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• The claims stem from a video analysis of the shooting that killed Ashli Babbitt that depends almost entirely on inference and speculation. The analysis provides no hard proof for its assertions.
• There remains no evidence that antifa incited the attack on the Capitol.
Some conservative news sites have latched onto a speculative analysis to blame antifa for provoking the fatal shooting of Ashli Babbitt by Capitol Police.
"Analysis concludes Antifa provoked shooting of Ashli Babbitt at Capitol," read the Jan. 12 headline of an article published by news site WorldNetDaily.
"HUGE! Analysis of video of Trump supporter Ashli Babbitt death in the Capitol shows antifa's actions led to shots being fired," read the headline of an article published by the Gateway Pundit.
The articles were flagged as part of Facebook’s efforts to combat false news and misinformation on its News Feed. (Read more about our partnership with Facebook.)
The stories cite a video interview conducted by the Epoch Times, a Trump-supporting news outlet. On Jan. 13 in response to fact checks published by AFP and Lead Stories, WorldNetDaily issued a correction to the article and updated both the headline and subheadline.
PolitiFact has already examined baseless claims that antifa, a broad left-wing coalition of anti-fascist activists, was behind the Jan. 6 storming of the U.S. Capitol. But we wanted to look more closely at this "analysis" that was getting a lot of attention on social media.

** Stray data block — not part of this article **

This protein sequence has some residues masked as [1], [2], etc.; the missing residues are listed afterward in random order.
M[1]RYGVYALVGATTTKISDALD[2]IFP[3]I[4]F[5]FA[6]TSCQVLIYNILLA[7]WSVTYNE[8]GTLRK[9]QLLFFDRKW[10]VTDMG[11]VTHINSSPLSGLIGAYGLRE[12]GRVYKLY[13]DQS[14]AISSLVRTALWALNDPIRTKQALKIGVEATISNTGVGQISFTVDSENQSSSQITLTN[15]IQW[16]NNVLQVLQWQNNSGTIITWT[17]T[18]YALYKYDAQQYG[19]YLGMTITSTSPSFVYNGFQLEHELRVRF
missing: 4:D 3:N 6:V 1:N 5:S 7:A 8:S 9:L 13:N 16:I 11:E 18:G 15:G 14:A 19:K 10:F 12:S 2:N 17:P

The headline of the Epoch Times video does not directly mention antifa, but it suggests that "coordinated actions" resulted in Babbitt’s death. (It also misspells Ashli Babbitt’s name.)
In the Epoch Times interview, Masako Ganaha, who is described as an independent journalist in Japan, discusses an analysis she did of two videos that documented the shooting of Ashli Babbitt. Babbitt was a U.S. Air Force veteran and Trump supporter from California who died after being shot Jan. 6 by Capitol Police as she joined rioters who overtook the Capitol, disrupting the congressional effort to certify electoral votes in the presidential election. The U.S. attorney’s office has announced that it has opened a federal excessive force investigation into her death.
In the video, Ganaha points out what she considers to be signs of antifa involvement. Shortly before Babbitt’s shooting, Ganaha says, one rioter, who is wearing a yellow flag like a cape, hands a helmet to another rioter, who uses it to begin to smash the glass on the door to the Speaker’s Lobby. Ganaha says that the hand-off of the helmet illustrates that the two rioters are antifa activists working together to incite the crowd.
After Babbitt is shot, the person who handed off his helmet is filmed running down a flight of stairs toward police officers and putting an article of clothing in a backpack, Ganaha says.
"He was leading the crowd and communicating with the other guy, and he was changing his appearance. How would a Trump supporter do that?" Ganaha says.
Ganaha does not provide any hard evidence for her assertions that the two rioters are antifa provocateurs. We reached out to her but haven’t heard back.
Ganaha also points to John Sullivan, a controversial activist who filmed one of the videos, and describes him as a member of antifa who helped incite the crowd after the Babbitt shooting by repeatedly exclaiming that Babbitt was "dead."
PolitiFact looked into claims about Sullivan and found that while Sullivan was at the Capitol, he does not identify as antifa nor as a Trump supporter. Rather, he appears to be a polarizing figure on both sides of the political spectrum.